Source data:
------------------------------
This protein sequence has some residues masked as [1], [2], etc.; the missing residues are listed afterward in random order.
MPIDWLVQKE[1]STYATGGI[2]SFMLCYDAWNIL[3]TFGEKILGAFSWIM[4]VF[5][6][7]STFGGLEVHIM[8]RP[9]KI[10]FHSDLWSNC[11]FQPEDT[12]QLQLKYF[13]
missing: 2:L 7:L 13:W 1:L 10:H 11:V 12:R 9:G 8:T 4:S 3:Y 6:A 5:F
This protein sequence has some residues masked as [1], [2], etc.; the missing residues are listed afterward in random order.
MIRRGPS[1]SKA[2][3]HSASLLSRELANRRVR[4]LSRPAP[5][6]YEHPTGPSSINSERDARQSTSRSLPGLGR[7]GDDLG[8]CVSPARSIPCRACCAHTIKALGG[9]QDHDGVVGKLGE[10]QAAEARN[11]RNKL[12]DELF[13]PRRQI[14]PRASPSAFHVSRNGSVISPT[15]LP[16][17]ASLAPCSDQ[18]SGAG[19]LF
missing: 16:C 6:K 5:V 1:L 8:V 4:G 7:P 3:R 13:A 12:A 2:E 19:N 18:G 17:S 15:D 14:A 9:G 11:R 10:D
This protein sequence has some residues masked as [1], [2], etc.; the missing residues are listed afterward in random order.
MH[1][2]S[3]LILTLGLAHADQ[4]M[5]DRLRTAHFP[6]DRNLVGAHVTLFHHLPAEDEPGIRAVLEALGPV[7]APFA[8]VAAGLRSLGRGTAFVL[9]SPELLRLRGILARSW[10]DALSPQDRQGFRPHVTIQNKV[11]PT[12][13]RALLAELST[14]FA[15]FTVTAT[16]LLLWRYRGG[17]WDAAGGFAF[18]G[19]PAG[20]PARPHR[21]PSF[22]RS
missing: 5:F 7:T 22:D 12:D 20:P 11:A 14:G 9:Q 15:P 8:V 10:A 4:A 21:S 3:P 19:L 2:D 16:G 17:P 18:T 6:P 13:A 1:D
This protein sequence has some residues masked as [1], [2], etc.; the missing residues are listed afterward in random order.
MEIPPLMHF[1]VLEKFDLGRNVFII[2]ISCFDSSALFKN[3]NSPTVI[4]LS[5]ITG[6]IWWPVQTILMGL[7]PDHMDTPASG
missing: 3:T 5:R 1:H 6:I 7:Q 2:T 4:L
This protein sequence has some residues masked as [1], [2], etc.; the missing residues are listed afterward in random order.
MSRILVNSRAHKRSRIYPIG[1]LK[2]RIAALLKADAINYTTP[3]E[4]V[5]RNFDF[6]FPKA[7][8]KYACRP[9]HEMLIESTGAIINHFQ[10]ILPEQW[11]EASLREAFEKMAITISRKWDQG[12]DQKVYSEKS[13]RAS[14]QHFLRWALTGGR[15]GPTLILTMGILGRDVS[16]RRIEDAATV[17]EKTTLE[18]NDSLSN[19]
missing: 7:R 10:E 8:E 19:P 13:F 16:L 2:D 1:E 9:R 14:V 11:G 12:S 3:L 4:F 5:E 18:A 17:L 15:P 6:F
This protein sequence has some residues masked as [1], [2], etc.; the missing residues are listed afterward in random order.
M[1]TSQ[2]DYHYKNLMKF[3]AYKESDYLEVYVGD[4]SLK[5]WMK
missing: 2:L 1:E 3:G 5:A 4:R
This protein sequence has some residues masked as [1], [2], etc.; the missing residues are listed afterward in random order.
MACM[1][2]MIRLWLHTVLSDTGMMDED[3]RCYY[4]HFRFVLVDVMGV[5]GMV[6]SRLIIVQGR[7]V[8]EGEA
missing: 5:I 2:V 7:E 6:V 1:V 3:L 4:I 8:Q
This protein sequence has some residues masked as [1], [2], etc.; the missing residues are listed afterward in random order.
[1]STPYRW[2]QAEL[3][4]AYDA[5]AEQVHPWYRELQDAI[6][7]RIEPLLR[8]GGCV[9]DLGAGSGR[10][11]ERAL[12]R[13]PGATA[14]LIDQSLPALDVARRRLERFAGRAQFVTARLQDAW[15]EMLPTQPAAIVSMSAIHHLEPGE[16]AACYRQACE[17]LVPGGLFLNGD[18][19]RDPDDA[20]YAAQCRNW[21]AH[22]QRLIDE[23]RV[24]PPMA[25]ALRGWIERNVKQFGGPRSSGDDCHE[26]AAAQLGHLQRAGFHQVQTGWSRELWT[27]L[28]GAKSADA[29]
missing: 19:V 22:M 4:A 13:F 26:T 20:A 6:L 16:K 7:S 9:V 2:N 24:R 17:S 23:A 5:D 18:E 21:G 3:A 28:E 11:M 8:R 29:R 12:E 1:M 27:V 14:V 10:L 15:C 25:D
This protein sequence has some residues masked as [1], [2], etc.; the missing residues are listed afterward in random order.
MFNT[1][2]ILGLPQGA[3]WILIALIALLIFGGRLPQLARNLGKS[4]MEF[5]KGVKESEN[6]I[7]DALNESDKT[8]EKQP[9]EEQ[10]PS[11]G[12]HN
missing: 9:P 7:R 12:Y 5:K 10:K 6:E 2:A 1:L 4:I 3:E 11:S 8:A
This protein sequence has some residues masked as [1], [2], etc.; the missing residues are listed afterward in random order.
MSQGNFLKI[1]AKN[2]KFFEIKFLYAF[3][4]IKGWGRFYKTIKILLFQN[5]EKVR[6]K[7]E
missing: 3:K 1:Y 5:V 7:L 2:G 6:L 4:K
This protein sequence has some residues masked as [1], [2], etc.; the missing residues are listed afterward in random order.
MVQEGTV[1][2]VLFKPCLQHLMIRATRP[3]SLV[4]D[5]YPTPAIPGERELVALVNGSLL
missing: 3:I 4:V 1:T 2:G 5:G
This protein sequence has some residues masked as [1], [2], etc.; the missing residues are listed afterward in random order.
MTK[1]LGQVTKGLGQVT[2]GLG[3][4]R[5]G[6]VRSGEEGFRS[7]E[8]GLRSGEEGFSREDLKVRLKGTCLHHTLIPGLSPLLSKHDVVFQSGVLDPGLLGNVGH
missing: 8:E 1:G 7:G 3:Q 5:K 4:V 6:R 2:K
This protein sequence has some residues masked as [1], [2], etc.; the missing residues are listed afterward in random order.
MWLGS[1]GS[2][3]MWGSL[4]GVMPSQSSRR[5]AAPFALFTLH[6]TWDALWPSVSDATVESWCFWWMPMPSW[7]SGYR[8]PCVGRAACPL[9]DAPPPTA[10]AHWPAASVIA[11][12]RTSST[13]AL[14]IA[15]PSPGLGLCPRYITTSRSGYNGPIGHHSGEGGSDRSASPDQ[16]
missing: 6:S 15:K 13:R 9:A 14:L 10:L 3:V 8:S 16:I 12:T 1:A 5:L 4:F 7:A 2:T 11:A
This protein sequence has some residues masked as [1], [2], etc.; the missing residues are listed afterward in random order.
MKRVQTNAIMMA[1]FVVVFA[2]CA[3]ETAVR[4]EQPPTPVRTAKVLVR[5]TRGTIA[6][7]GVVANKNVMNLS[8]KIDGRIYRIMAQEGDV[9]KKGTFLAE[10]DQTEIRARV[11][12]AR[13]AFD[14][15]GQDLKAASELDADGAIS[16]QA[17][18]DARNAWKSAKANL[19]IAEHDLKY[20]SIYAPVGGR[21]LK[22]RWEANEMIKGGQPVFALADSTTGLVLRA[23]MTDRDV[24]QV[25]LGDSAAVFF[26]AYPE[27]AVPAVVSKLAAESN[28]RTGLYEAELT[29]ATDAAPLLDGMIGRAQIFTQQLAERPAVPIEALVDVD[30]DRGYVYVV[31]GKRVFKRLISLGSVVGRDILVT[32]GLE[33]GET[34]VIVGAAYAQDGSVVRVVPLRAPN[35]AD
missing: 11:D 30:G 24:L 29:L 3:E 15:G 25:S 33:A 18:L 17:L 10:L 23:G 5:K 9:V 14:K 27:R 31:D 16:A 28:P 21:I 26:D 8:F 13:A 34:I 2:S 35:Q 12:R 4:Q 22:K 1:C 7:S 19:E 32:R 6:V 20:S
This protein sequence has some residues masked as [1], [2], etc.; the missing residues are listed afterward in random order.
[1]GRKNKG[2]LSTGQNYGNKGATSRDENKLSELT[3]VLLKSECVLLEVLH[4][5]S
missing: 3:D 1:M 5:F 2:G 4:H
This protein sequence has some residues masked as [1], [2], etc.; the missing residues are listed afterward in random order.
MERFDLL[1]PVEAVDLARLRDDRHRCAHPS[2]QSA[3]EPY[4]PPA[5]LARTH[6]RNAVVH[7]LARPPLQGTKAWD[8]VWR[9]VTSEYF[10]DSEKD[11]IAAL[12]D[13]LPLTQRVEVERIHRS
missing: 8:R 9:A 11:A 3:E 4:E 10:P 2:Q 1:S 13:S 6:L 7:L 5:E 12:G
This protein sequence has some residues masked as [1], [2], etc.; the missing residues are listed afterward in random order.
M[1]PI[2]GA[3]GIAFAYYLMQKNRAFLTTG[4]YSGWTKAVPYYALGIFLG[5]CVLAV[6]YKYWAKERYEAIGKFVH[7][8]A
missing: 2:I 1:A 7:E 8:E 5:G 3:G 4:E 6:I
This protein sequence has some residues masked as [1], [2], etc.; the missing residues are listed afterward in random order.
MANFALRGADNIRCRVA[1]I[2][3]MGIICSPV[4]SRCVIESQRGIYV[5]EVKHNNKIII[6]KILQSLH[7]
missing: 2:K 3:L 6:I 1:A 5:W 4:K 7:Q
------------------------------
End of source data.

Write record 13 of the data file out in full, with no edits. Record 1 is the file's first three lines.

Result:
This protein sequence has some residues masked as [1], [2], etc.; the missing residues are listed afterward in random order.
MWLGS[1]GS[2][3]MWGSL[4]GVMPSQSSRR[5]AAPFALFTLH[6]TWDALWPSVSDATVESWCFWWMPMPSW[7]SGYR[8]PCVGRAACPL[9]DAPPPTA[10]AHWPAASVIA[11][12]RTSST[13]AL[14]IA[15]PSPGLGLCPRYITTSRSGYNGPIGHHSGEGGSDRSASPDQ[16]
missing: 6:S 15:K 13:R 9:A 14:L 10:L 3:V 8:S 16:I 12:T 1:A 5:L 4:F 7:A 2:T 11:A